This section is from the book "An Experimental History Of The Materia Medica", by William Lewis.
Amomum Pharm. Pars. Amomum race-mosum C. B. Elettari primum Hort. malabar. True amomum: a cluster of round fruits, or seed vessels, of an oriental plant. Each fruit is about the size of a middling grape; and contains, under a membranous cover, a number of small rough angular seeds, of a blackish brown colour on the outside, and whitish within: the seeds are lodged in three distinct cells, and those in each cell joined closely together, so that the fruit, on being opened, appears to contain three seeds. Ten or twelve of these capsules stand together, without pedicles, upon a woody stalk about an inch long: each single capsule is surrounded with six leaves set in form of a star; and the part of the stalk, void of fruit, is clothed with leafy scales. - Of the other parts of the plant, we have no certain account.
The seeds of amomum are a strong and grateful aromatic; of a quick penetrating fragrant smell, somewhat like that of lavender, but more agreeable; and of a very warm pungent taste, approaching to that of camphor. They are said to yield in distillation a large portion of a subtile essential oil. The husks have the same kind of flavour, in a lower degree. - These seeds have long been a stranger to this country. They are directed as an ingredient in the theriaca, in which they have been commonly supplied by the seeds of the amomum vulgare; and the London college, under the name amomum, allowed either the verum or vulgare to be taken indifferently. The college of Edinburgh, while they retained that composition, employed cloves as a succedaneum to the amomum.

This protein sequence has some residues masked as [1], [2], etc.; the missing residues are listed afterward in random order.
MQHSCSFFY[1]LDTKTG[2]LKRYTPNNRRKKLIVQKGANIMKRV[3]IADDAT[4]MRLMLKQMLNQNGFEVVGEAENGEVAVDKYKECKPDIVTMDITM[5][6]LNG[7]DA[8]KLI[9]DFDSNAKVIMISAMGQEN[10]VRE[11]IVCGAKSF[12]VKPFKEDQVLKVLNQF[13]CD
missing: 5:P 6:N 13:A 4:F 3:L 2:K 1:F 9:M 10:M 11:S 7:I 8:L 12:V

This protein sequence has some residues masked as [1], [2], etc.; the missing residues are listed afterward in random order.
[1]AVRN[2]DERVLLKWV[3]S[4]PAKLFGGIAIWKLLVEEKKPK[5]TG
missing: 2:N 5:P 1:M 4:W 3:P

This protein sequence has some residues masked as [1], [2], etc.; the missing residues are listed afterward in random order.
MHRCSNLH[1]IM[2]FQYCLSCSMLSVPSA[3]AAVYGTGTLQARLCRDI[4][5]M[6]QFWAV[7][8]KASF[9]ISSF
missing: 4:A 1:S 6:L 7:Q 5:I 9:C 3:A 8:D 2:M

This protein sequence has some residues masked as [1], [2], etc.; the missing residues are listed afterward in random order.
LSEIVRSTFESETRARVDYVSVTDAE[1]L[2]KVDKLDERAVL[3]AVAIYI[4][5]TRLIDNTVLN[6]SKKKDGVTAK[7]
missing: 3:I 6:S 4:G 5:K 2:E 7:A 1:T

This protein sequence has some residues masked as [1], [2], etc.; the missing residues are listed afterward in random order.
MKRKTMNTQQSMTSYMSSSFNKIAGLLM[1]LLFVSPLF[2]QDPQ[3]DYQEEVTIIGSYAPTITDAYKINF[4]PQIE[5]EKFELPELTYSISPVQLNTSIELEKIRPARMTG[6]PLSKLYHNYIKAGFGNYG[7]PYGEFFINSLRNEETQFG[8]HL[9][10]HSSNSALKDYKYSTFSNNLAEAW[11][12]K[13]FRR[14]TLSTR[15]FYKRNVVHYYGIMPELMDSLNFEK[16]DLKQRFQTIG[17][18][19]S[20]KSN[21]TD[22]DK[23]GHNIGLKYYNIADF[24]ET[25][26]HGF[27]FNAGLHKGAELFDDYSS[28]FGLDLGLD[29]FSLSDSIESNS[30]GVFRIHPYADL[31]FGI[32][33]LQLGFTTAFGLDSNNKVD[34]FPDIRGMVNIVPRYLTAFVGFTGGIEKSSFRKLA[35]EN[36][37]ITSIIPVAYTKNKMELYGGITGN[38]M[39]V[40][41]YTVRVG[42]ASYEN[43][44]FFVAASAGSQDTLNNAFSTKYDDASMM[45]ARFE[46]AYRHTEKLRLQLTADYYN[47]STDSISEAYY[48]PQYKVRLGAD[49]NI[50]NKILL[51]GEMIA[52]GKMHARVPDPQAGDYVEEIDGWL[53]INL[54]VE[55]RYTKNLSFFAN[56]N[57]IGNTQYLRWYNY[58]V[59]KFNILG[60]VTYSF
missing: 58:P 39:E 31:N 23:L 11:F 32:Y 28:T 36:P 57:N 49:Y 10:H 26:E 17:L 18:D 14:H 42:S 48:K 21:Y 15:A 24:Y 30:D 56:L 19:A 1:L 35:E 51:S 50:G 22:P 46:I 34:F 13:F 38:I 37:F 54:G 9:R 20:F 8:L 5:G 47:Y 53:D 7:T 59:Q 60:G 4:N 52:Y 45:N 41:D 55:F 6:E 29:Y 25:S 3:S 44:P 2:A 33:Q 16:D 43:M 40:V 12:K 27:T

Amomum Vulgare. Sison quod amomum officinis nostris C. B. Sison amomum Linn. Bastard stone parsley: an umbelliferous plant; very much branched; with a firm stalk higher than the branches; deep green, winged, serrated, parsnep-like leaves; upright umbels; and small, narrow, oblong, striated, dark brownish seeds, flat on one side and convex on the other. It is perennial, grows wild under moist hedges and by the sides of ditches, flowers in June and July, and ripens its seeds in August.
The seeds of the amomum vulgare have a light agreeable smell and a mild warm aromatic taste. They have been sometimes given as carminatives and diuretics, like the other warm seeds, and usually substituted in the shops for those of the amomum verum, from which, however, they are very considerably different, in quality as well as in appearance: they are not near so hot or pungent, nor is their flavour of the same kind.
These seeds, infused in water, give out very little of their virtue: by boiling, their flavour is soon dissipated, and the liquor becomes dis-agreeably bitterish: in distillation with water, they yield a small portion of a yellowish essential oil, which tastes and smells strongly and agreeably of the seeds.
Rectified spirit readily extracts their virtue, and what is pretty Angular, gains from them a green tincture: the spirit, drawn off by distil-lation from the filtered liquor, brings over with it nothing considerable of the flavour of the seeds: the remaining extract tastes strongly and smells lightly of the amomum, and proves a moderately warm, bitterish, not ungrateful aromatic.